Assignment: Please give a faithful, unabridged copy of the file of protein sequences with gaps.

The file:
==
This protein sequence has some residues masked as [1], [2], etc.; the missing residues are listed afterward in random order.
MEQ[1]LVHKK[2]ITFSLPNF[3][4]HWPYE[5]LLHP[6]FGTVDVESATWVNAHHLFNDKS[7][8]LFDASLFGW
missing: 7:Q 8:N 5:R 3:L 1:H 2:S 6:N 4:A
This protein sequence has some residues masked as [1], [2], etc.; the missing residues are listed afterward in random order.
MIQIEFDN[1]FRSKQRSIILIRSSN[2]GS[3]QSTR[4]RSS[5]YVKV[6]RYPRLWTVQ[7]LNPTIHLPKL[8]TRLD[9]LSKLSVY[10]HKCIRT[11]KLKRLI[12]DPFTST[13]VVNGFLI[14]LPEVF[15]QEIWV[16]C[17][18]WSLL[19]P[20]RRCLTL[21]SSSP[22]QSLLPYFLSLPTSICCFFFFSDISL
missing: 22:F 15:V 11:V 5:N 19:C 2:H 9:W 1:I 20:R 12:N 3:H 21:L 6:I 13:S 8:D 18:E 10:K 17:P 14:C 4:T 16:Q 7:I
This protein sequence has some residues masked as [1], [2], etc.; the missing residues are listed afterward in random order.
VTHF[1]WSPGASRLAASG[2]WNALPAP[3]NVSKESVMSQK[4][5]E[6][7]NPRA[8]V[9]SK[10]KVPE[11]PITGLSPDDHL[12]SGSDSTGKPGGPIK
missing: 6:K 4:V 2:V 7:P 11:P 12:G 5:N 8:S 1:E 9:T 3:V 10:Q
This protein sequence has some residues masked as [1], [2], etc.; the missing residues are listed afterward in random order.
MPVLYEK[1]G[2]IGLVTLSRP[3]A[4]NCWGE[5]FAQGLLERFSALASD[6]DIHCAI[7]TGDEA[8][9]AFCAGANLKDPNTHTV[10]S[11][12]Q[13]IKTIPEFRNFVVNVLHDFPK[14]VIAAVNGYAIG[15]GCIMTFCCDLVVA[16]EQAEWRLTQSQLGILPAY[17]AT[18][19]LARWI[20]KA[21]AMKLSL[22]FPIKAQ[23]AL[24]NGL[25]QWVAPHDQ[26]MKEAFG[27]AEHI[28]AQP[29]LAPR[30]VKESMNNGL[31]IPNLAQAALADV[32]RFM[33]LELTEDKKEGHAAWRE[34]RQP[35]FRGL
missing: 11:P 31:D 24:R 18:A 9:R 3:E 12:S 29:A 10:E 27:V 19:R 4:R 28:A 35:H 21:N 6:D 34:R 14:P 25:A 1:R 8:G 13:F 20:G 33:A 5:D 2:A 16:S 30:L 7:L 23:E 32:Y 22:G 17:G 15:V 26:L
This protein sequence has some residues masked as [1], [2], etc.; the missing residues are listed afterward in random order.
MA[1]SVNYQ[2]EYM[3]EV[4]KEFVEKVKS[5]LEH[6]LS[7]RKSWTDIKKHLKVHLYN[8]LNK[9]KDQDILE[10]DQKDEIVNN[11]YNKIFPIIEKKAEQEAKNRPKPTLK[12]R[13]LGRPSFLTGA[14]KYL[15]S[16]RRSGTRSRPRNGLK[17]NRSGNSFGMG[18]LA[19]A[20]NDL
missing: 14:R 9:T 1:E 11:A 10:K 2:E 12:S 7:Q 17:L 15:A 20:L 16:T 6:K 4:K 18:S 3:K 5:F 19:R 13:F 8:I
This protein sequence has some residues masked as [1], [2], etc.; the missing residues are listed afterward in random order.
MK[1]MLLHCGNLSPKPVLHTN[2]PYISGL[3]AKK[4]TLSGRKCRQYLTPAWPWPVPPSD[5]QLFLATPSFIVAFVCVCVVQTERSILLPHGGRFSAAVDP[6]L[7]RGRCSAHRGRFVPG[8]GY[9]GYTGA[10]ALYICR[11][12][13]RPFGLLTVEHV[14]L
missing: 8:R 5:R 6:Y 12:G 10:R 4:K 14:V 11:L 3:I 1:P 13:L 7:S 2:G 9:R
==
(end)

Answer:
This protein sequence has some residues masked as [1], [2], etc.; the missing residues are listed afterward in random order.
MEQ[1]LVHKK[2]ITFSLPNF[3][4]HWPYE[5]LLHP[6]FGTVDVESATWVNAHHLFNDKS[7][8]LFDASLFGW
missing: 7:Q 8:N 5:R 3:L 1:H 2:S 6:N 4:A
This protein sequence has some residues masked as [1], [2], etc.; the missing residues are listed afterward in random order.
MIQIEFDN[1]FRSKQRSIILIRSSN[2]GS[3]QSTR[4]RSS[5]YVKV[6]RYPRLWTVQ[7]LNPTIHLPKL[8]TRLD[9]LSKLSVY[10]HKCIRT[11]KLKRLI[12]DPFTST[13]VVNGFLI[14]LPEVF[15]QEIWV[16]C[17][18]WSLL[19]P[20]RRCLTL[21]SSSP[22]QSLLPYFLSLPTSICCFFFFSDISL
missing: 22:F 15:V 11:V 5:N 19:C 2:H 9:W 1:I 20:R 12:N 3:H 21:L 6:I 13:S 8:D 18:E 10:K 17:P 14:C 4:T 16:Q 7:I
This protein sequence has some residues masked as [1], [2], etc.; the missing residues are listed afterward in random order.
VTHF[1]WSPGASRLAASG[2]WNALPAP[3]NVSKESVMSQK[4][5]E[6][7]NPRA[8]V[9]SK[10]KVPE[11]PITGLSPDDHL[12]SGSDSTGKPGGPIK
missing: 6:K 4:V 2:V 7:P 11:P 12:G 5:N 8:S 1:E 9:T 3:V 10:Q
This protein sequence has some residues masked as [1], [2], etc.; the missing residues are listed afterward in random order.
MPVLYEK[1]G[2]IGLVTLSRP[3]A[4]NCWGE[5]FAQGLLERFSALASD[6]DIHCAI[7]TGDEA[8][9]AFCAGANLKDPNTHTV[10]S[11][12]Q[13]IKTIPEFRNFVVNVLHDFPK[14]VIAAVNGYAIG[15]GCIMTFCCDLVVA[16]EQAEWRLTQSQLGILPAY[17]AT[18][19]LARWI[20]KA[21]AMKLSL[22]FPIKAQ[23]AL[24]NGL[25]QWVAPHDQ[26]MKEAFG[27]AEHI[28]AQP[29]LAPR[30]VKESMNNGL[31]IPNLAQAALADV[32]RFM[33]LELTEDKKEGHAAWRE[34]RQP[35]FRGL
missing: 11:P 31:D 24:R 18:A 9:R 3:E 12:S 29:A 10:E 27:V 19:R 4:R 28:A 35:H 21:N 6:D 34:R 14:P 25:A 1:R 8:G 13:F 20:G 33:A 5:D 2:A 16:S 30:L 7:L 23:E 32:Y 22:G 17:G 15:V 26:L
This protein sequence has some residues masked as [1], [2], etc.; the missing residues are listed afterward in random order.
MA[1]SVNYQ[2]EYM[3]EV[4]KEFVEKVKS[5]LEH[6]LS[7]RKSWTDIKKHLKVHLYN[8]LNK[9]KDQDILE[10]DQKDEIVNN[11]YNKIFPIIEKKAEQEAKNRPKPTLK[12]R[13]LGRPSFLTGA[14]KYL[15]S[16]RRSGTRSRPRNGLK[17]NRSGNSFGMG[18]LA[19]A[20]NDL
missing: 14:R 9:T 1:E 11:A 10:K 2:E 12:S 7:Q 17:L 15:A 20:L 16:T 6:K 4:K 18:S 3:K 5:F 19:R 13:F 8:I
This protein sequence has some residues masked as [1], [2], etc.; the missing residues are listed afterward in random order.
MK[1]MLLHCGNLSPKPVLHTN[2]PYISGL[3]AKK[4]TLSGRKCRQYLTPAWPWPVPPSD[5]QLFLATPSFIVAFVCVCVVQTERSILLPHGGRFSAAVDP[6]L[7]RGRCSAHRGRFVPG[8]GY[9]GYTGA[10]ALYICR[11][12][13]RPFGLLTVEHV[14]L
missing: 8:R 5:R 6:Y 12:G 10:R 4:K 14:V 11:L 3:I 1:P 13:L 7:S 2:G 9:R